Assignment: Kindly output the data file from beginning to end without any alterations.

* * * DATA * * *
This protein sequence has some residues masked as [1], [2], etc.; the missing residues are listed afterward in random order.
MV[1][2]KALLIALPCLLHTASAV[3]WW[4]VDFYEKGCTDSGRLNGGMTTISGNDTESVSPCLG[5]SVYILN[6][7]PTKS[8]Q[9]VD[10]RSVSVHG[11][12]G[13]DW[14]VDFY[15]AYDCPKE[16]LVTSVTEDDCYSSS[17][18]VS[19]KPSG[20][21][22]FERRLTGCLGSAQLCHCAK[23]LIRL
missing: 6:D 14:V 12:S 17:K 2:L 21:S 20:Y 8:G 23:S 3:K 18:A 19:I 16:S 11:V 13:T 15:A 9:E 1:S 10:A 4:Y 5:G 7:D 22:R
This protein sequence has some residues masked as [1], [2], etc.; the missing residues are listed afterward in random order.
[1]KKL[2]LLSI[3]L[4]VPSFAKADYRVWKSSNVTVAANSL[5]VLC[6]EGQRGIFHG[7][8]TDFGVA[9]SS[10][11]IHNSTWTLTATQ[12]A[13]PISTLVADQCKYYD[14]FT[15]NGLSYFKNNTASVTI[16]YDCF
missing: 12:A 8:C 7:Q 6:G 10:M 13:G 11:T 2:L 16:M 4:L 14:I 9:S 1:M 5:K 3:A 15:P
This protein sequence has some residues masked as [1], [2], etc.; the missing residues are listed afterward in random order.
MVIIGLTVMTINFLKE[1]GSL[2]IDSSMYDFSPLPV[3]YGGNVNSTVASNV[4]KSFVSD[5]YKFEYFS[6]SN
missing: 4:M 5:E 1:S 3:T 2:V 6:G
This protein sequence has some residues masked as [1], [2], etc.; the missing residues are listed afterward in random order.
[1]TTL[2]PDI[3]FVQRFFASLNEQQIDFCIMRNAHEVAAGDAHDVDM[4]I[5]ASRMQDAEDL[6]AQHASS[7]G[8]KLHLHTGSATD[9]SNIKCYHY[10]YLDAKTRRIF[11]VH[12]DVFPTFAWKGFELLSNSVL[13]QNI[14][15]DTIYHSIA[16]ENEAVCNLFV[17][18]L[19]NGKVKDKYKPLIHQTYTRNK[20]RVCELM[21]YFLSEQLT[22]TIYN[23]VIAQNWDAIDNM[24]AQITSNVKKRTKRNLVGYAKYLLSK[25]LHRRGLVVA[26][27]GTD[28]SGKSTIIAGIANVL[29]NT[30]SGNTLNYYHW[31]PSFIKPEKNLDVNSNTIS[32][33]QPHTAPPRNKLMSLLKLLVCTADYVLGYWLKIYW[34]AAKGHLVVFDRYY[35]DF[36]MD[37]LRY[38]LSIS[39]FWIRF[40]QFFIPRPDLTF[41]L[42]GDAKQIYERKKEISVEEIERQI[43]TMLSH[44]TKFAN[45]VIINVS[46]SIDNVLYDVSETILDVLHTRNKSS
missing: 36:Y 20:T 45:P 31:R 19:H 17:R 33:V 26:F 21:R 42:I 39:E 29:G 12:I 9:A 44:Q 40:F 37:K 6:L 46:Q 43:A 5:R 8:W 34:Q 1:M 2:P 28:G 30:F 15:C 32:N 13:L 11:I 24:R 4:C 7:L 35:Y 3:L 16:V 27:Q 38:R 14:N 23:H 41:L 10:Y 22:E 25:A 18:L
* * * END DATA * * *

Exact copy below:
This protein sequence has some residues masked as [1], [2], etc.; the missing residues are listed afterward in random order.
MV[1][2]KALLIALPCLLHTASAV[3]WW[4]VDFYEKGCTDSGRLNGGMTTISGNDTESVSPCLG[5]SVYILN[6][7]PTKS[8]Q[9]VD[10]RSVSVHG[11][12]G[13]DW[14]VDFY[15]AYDCPKE[16]LVTSVTEDDCYSSS[17][18]VS[19]KPSG[20][21][22]FERRLTGCLGSAQLCHCAK[23]LIRL
missing: 6:D 14:V 12:S 17:K 2:L 21:S 20:Y 8:G 23:S 3:K 18:A 19:I 16:S 11:V 13:T 15:A 9:E 1:S 10:A 4:Y 5:G 7:D 22:R
This protein sequence has some residues masked as [1], [2], etc.; the missing residues are listed afterward in random order.
[1]KKL[2]LLSI[3]L[4]VPSFAKADYRVWKSSNVTVAANSL[5]VLC[6]EGQRGIFHG[7][8]TDFGVA[9]SS[10][11]IHNSTWTLTATQ[12]A[13]PISTLVADQCKYYD[14]FT[15]NGLSYFKNNTASVTI[16]YDCF
missing: 12:A 8:C 7:Q 6:G 10:M 13:G 11:T 2:L 16:M 4:L 14:I 9:S 1:M 5:K 3:A 15:P
This protein sequence has some residues masked as [1], [2], etc.; the missing residues are listed afterward in random order.
MVIIGLTVMTINFLKE[1]GSL[2]IDSSMYDFSPLPV[3]YGGNVNSTVASNV[4]KSFVSD[5]YKFEYFS[6]SN
missing: 4:M 5:E 1:S 3:T 2:V 6:G
This protein sequence has some residues masked as [1], [2], etc.; the missing residues are listed afterward in random order.
[1]TTL[2]PDI[3]FVQRFFASLNEQQIDFCIMRNAHEVAAGDAHDVDM[4]I[5]ASRMQDAEDL[6]AQHASS[7]G[8]KLHLHTGSATD[9]SNIKCYHY[10]YLDAKTRRIF[11]VH[12]DVFPTFAWKGFELLSNSVL[13]QNI[14][15]DTIYHSIA[16]ENEAVCNLFV[17][18]L[19]NGKVKDKYKPLIHQTYTRNK[20]RVCELM[21]YFLSEQLT[22]TIYN[23]VIAQNWDAIDNM[24]AQITSNVKKRTKRNLVGYAKYLLSK[25]LHRRGLVVA[26][27]GTD[28]SGKSTIIAGIANVL[29]NT[30]SGNTLNYYHW[31]PSFIKPEKNLDVNSNTIS[32][33]QPHTAPPRNKLMSLLKLLVCTADYVLGYWLKIYW[34]AAKGHLVVFDRYY[35]DF[36]MD[37]LRY[38]LSIS[39]FWIRF[40]QFFIPRPDLTF[41]L[42]GDAKQIYERKKEISVEEIERQI[43]TMLSH[44]TKFAN[45]VIINVS[46]SIDNVLYDVSETILDVLHTRNKSS
missing: 36:Y 20:T 45:P 31:R 19:H 17:R 33:V 26:F 21:R 42:I 39:E 29:G 12:I 9:A 44:Q 40:F 37:K 6:L 46:Q 43:A 5:R 8:W 34:Q 1:M 2:P 28:G 30:F 15:C 32:N 13:L 11:I 24:R 4:C 7:L 35:Y 3:L 16:V 27:Q 38:R 14:N 23:H 41:L 10:Y 22:E 25:A 18:L